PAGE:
I found the Alignment Options Assessment document particularly interesting, and I wonder if given fuss around South Yarra, and the Libs’ push to spend more money on the tunnel project as a whole, if they should be looking again at the Dandenong Road/St Kilda Road option.
It resolves a number of problems, including future Caulfield-South Yarra track capacity for V/Line and freight (though the report says these may not be needed until 2046); opening up rail access at the Alfred Hospital precinct and possibly St Kilda (though the latter was not proposed; instead it suggested stops at Windsor and Orrong Road), and the relative ease of building along wide boulevards, thanks to all the space available. The Dandenong Road option would also result in more PT trips.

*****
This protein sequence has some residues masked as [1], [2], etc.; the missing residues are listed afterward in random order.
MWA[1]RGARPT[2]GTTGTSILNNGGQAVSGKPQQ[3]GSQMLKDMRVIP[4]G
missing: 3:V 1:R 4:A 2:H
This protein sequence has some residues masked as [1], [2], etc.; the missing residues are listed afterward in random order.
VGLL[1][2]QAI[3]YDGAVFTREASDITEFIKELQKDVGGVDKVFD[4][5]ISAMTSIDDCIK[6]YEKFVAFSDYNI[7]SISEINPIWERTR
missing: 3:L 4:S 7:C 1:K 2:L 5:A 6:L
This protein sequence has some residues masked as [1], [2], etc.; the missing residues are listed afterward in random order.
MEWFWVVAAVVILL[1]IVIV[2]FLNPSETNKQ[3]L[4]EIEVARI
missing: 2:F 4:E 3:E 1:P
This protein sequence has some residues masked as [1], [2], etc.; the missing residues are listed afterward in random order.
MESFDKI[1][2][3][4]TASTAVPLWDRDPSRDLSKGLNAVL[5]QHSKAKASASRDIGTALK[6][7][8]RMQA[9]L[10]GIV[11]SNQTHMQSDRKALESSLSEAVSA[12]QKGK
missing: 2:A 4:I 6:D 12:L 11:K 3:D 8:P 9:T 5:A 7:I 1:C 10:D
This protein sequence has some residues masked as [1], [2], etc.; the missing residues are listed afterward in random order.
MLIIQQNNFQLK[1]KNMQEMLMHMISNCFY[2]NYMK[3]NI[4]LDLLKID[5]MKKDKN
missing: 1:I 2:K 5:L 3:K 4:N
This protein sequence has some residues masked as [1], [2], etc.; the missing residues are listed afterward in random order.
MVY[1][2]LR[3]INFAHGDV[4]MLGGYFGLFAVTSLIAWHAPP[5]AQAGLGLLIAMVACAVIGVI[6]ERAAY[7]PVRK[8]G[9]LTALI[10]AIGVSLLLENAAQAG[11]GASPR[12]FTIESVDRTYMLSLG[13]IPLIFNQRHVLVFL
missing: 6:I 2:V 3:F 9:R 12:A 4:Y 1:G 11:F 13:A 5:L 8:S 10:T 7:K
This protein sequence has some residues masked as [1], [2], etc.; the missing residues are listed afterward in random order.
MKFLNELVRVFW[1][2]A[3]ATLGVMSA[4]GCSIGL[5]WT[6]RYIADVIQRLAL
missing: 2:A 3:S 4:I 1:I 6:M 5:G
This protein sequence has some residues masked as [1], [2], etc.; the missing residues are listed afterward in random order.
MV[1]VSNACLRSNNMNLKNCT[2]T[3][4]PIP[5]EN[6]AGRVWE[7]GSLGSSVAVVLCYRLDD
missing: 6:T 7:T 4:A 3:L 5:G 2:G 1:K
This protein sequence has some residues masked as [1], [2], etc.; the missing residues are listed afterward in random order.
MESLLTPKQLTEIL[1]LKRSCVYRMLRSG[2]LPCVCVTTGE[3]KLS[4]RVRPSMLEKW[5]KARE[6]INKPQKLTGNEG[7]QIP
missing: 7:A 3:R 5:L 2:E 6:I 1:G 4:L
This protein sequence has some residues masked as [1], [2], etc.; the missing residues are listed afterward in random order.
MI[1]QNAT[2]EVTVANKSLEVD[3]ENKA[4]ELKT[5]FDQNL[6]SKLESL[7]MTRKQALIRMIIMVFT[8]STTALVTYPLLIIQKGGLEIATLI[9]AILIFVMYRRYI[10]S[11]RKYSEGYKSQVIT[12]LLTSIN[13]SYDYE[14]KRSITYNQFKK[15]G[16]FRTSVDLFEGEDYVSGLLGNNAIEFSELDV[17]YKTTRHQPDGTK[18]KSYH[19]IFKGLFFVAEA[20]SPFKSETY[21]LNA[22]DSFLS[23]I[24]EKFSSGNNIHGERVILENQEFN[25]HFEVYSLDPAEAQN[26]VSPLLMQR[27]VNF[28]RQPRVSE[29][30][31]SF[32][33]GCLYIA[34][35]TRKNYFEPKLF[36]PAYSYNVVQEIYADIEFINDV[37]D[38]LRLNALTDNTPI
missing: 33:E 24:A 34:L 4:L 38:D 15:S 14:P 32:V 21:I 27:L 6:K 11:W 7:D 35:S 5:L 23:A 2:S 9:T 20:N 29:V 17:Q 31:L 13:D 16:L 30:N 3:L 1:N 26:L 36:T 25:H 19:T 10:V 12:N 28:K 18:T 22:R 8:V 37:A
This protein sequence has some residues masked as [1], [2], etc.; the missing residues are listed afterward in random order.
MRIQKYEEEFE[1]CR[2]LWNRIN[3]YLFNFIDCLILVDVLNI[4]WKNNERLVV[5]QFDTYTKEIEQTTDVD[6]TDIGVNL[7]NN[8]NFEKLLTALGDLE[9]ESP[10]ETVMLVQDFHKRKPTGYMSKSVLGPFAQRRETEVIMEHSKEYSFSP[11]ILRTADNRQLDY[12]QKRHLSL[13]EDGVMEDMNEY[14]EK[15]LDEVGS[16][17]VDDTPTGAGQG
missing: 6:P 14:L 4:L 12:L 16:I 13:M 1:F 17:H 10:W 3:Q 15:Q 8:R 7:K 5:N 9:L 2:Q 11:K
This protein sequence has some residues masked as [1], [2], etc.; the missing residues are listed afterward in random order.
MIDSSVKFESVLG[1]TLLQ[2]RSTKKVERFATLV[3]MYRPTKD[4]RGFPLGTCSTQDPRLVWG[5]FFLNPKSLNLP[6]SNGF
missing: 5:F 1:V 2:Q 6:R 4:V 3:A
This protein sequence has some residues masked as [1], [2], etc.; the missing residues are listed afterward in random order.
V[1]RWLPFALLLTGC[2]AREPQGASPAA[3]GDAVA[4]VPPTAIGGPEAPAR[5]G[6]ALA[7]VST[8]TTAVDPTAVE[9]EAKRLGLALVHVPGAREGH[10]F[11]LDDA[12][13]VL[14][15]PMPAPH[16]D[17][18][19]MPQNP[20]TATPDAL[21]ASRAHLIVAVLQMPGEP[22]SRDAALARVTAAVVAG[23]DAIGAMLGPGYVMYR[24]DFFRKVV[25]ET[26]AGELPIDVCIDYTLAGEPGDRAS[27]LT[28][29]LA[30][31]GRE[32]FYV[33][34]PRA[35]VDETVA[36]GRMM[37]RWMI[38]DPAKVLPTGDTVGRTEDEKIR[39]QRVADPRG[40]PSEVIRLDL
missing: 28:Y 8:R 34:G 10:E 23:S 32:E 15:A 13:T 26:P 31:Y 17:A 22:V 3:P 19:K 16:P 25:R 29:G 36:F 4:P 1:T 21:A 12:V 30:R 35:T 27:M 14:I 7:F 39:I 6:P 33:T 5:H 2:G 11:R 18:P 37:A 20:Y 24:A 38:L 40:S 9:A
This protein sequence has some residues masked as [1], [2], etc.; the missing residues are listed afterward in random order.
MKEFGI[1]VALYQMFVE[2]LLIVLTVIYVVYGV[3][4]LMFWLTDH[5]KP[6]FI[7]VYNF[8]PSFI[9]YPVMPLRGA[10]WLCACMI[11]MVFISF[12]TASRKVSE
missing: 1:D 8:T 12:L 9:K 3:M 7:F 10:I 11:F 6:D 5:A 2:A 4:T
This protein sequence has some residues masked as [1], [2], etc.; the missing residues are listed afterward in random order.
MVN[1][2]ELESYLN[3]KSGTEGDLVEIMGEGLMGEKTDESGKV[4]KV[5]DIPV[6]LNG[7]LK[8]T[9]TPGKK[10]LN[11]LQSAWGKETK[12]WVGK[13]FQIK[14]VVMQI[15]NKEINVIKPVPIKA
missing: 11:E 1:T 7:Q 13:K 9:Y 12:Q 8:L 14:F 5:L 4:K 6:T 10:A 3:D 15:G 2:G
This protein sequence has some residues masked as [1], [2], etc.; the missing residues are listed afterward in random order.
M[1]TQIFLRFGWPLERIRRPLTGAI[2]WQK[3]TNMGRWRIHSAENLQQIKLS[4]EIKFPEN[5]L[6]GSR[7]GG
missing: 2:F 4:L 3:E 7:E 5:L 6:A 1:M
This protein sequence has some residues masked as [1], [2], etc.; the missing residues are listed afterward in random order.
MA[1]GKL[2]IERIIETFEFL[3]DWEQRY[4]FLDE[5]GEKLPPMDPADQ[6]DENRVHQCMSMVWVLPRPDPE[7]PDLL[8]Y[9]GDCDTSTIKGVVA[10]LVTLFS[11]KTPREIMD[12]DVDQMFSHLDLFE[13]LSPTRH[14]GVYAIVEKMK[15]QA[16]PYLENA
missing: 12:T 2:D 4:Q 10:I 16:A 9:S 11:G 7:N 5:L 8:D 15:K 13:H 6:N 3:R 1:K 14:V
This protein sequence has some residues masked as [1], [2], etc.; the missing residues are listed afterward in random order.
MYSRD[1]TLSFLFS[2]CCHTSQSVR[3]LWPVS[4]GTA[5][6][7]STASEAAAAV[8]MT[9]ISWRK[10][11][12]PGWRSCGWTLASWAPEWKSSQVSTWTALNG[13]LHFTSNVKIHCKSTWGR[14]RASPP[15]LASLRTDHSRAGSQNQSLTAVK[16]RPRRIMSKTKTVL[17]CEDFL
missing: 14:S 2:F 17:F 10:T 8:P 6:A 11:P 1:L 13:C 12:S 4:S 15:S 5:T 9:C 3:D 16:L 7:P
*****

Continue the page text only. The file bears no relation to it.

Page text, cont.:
Of course, much longer tunnels equals bigger cost. It seems the State Liberals are trying to convince the Feds to insist on a change for funding (which hopefully would counter the additional cost); maybe they should think bigger than just a South Yarra stop that’s likely to have a big surface impact with (apparently) minimal patronage difference.